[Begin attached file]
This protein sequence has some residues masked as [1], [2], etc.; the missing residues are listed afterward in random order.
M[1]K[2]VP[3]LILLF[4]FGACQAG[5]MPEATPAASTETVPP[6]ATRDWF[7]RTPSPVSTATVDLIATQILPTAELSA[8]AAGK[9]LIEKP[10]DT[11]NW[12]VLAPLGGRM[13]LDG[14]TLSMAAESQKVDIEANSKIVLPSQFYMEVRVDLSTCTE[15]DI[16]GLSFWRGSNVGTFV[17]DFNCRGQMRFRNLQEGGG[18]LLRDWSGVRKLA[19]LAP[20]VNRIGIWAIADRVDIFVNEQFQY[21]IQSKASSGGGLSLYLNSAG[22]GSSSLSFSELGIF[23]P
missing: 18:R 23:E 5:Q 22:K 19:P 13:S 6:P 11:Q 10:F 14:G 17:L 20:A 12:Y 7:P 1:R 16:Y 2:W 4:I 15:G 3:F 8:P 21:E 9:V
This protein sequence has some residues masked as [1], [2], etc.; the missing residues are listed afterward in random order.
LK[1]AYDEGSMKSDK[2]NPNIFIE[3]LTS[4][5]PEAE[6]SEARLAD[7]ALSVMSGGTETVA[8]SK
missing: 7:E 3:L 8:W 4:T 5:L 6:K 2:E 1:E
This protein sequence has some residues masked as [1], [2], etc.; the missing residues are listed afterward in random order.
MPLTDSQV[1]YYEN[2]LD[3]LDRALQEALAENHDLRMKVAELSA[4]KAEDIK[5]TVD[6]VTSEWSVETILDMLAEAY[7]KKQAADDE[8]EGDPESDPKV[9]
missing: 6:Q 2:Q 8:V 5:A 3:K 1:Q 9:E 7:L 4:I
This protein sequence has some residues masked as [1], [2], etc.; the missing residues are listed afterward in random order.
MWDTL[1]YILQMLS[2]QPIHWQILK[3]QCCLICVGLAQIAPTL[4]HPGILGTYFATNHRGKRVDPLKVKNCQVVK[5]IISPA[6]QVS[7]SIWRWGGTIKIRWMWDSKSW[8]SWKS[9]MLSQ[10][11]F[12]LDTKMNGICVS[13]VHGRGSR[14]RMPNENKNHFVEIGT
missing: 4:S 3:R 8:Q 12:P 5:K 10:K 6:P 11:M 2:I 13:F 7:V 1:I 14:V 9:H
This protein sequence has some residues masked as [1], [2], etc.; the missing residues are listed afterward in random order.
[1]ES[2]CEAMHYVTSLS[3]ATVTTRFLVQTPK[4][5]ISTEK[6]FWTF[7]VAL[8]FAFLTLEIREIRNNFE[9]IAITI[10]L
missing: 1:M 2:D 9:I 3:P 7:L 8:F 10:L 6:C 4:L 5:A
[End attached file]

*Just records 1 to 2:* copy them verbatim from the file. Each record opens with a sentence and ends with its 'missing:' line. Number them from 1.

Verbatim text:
This protein sequence has some residues masked as [1], [2], etc.; the missing residues are listed afterward in random order.
M[1]K[2]VP[3]LILLF[4]FGACQAG[5]MPEATPAASTETVPP[6]ATRDWF[7]RTPSPVSTATVDLIATQILPTAELSA[8]AAGK[9]LIEKP[10]DT[11]NW[12]VLAPLGGRM[13]LDG[14]TLSMAAESQKVDIEANSKIVLPSQFYMEVRVDLSTCTE[15]DI[16]GLSFWRGSNVGTFV[17]DFNCRGQMRFRNLQEGGG[18]LLRDWSGVRKLA[19]LAP[20]VNRIGIWAIADRVDIFVNEQFQY[21]IQSKASSGGGLSLYLNSAG[22]GSSSLSFSELGIF[23]P
missing: 18:R 23:E 5:Q 22:K 19:P 13:S 6:P 11:Q 10:F 14:G 17:L 20:A 12:Y 7:P 1:R 16:Y 2:W 4:I 15:G 3:F 8:P 21:E 9:V
This protein sequence has some residues masked as [1], [2], etc.; the missing residues are listed afterward in random order.
LK[1]AYDEGSMKSDK[2]NPNIFIE[3]LTS[4][5]PEAE[6]SEARLAD[7]ALSVMSGGTETVA[8]SK
missing: 7:E 3:L 8:W 4:T 5:L 6:K 2:E 1:E